P. T. Hosseini et al. / J. Biomedical Science and Engineering 3 (2010) 253261 Copyright © 2010 SciRes. 255 JBiSE 5) y is divided into nsample epochs without overlap ping. So y is divided into K=N/n epochs and each epoch is named as yk. 6) The linear trend of yk (k = 1,…,K) is calculated and named as yfit. 7) yfit is subtracted from yk and the variance of the re sulted amounts is calculated as (2): n ikiyiy n kF 1 2 fit 21 (2) 8) The fluctuations of n is computed as the average of variances using (3): 21 1 2 1 K k kF k nF (3) 9) n is increased one unit and the steps from 5 to 8 are repeated till n = 30. 10) The curve of lg(F(n)) via lg(n) is plotted and the slope of this curve is considered as the DFA feature of the 10s epoch. 11) The next 10s epoch is extracted without overlap ping and the steps 3 to 10 are repeated till we get to the end of EEG signal. The steps explained above are shown consecutively in Figure 1 and Figure 2. Figure 1(a) represents the origi nal signals, Figure 1(b) shows the integral of original signals using (1), and Figure 1(c) displays the signals in 1(b) along with their linear trends (yk and yfit) for 50 point epochs. Figure 2 represents the curves of Fn via n. These slopes of these curves are the DFA features. This should be noted that, in each 10s epoch, for dif ferent amounts of n, if the last epoch has fewer samples than n, this epoch is eliminated and is not considered in future calculations. 3.2. Bispectral Analysis Bispectral (BIS) analysis is an advanced signal process ing technique that quantifies quadratic nonlinearities (phasecoupling) among the components of a signal. There are only a few reports concerning the bispectrum of electroencephalogram (EEG) [1]. The number of arti cles concerning the bispectrum of EEG in seizure analy sis is rare [2,3]. In this paper, the BIS analysis is used to derive a feature from singlechannel EEG signal. This feature is further used to produce an index for seizure situation in epileptic patients. Each bispectrum value is calculated as follows: 21 * 2121..,ffXfXfXffTP jjjj (4) jjffTPffB 2121,, (5) Complex numbers, X(f1), X(f2), and X(f1+f2) are power spectrum components by FFT. X*(f) is the conjugate of X(f). TPj is called triple product. The summation in (5) is the heart of the bispectral analysis [1]. (a) (b) (c) Figure 1. (a) Original EEG signals; (b) Integral of signals in 1(a); (c) the signals in 1(b) along with their linear trends for 50point epochs. For each group of signals (Normal, Preictal, and Ictal) the bispectrum scheme was similar for different signals. It means the coordinates of higher peaks were approxi mately in the same position for different signals in one group. Inspiring from [4], for each signal, the 10 higher peaks are selected. Among these 10 peaks, the peaks that have an amount more than 15% of the highest peak are chosen. The Euclidean distances of the chosen peaks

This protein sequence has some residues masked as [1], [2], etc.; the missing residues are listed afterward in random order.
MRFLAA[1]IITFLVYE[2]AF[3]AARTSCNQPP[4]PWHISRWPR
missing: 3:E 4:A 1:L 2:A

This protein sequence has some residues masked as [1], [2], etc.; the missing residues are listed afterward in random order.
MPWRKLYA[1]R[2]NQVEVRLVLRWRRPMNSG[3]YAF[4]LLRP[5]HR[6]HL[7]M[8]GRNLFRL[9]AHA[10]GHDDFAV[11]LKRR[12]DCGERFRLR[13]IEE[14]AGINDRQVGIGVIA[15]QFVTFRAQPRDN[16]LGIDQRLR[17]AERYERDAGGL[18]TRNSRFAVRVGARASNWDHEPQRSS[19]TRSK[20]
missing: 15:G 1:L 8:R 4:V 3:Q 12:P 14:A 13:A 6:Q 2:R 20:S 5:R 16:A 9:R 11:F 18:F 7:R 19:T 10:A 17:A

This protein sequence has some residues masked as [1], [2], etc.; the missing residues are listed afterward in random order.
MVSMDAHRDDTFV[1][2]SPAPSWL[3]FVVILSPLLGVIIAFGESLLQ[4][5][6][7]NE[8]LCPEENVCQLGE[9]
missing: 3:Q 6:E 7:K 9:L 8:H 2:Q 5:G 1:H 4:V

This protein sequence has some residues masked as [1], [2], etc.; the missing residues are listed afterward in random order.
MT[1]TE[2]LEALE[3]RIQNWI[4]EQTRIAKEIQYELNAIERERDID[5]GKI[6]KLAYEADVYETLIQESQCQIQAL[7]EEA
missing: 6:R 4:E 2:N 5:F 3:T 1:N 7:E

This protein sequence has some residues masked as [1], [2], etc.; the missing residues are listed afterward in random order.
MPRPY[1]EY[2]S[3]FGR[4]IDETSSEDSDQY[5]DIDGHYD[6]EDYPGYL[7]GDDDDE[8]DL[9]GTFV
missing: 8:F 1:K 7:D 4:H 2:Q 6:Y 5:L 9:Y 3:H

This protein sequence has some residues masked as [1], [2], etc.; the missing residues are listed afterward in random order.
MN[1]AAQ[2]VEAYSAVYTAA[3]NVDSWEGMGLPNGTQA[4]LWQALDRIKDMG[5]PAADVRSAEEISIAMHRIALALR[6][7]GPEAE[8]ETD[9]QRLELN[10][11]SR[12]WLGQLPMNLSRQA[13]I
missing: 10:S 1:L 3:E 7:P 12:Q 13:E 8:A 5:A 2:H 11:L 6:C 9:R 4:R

256 P. T. Hosseini et al. / J. Biomedical Science and Engineering 3 (2010) 253261 Copyright © 2010 SciRes. JBiSE Figure 2. The Fn curves of the EEG signals of Figure 1(a) for different n’s. Their slopes are the final DFA features. from zero are calculated and summed together. The final amount is considered as the BIS feature of that signal. 3.3. Fuzzy Inference Engine In this section, we briefly describe the fuzzy classifica tion method based on fuzzy ifthen rules proposed in [10,11,12,13]. Designing membership functions (MF’s) is the fun damental stage in constructing a fuzzy classifier. MF’s should partition the input space efficiently such that the different subsets of training patterns can be well learned by the classifier [13]. In the present study, input mem bership functions are designed with respect to the data distribution pattern over each dimension (the box plots of the obtained features are represented in Section 4). Figure 3 shows the membership functions that were used for BIS, DFA, and SD inputs. As described later, the proposed fuzzy procedure has 2 inputs. Once the inputs are DFA and SD and the other time they are BIS and SD. The proposed fuzzy rulebased classification system consists of N fuzzy ifthen rules each of which has a form as in (6): ,,...,2,1 , ... : 11 NjCFwithCisclassthenA isxandandAisxIfRRule jjjn njj (6) where Rj is the label of the jth fuzzy ifthen rule, Aj1,…, Ajn are antecedent fuzzy sets on the input range, Cj is the consequent class (i.e. one of the M given classes), and CFj is the grade of certainty of the fuzzy ifthen rule Rj . There are two steps in the generation of fuzzy ifthen rules: specification of antecedent part and determination of consequent class Cj and the grade of certainty CFj. The antecedent part of fuzzy ifthen rules is specified manually. Then the consequent part (i.e. consequent class and the grade of certainty) is determined from the given training patterns [12]. Let us assume that m training patterns xp= (xp1, …, xpn), p=1 ,…, m, are given for an ndimensional Cclass pattern classification problem. It is also assumed that a weight wp, p=1, …, m, is assigned to each training pat tern a priori. The consequent class Cj and the grade of certainty CFj of the ifthen rule are determined in the following manner: Step 1: Calculate Class h(j) for Class h as (7): hClassxppjh p wxj Class. (7) where, pnjnpjpj xxx ... 11 (8) and jn is the membership function of the fuzzy set Ajn. In this paper, the fuzzy sets are used as in Figure 3. Step 2: Find the Class h that has the maximum value of Class h(j): jj k Mk h Class 1 ˆ Classmax (9) This should be noted that this fuzzy rule generation method can also be applied to the standard pattern clas sification problem where there are no pattern weights. In this case, the class and the grade of certainty are deter mined from training patterns by specifying a pattern weight as wp=1 for p=1,…, m. If two or more classes take the maximum value, the consequent class Cj of the rule Rj cannot be deter mined uniquely. In this case, specify Cj as Cj= . If a single class h takes the maximum value, let Cj be class h . The grade of certainty CFj is determined as (10): hh h jj j CF Class ˆ Class (10) with: hh hj cˆ Class 1 1 (11) After both the consequent class Cj and the grade of certainty CFj are determined for all N rules, a new pat tern x=(x1 ,…, xn) can be classified by the following pro cedure. Calculate J (x) for j =1,…, N, as: jjjJ CCFxx.max (12) in which J is the number of winner rule. The class of the new pattern would be the CJ i.e. the class that has been assigned to rule number J. If two or more classes take the maximum value, then the classification of x is rejected (i.e. x is left as an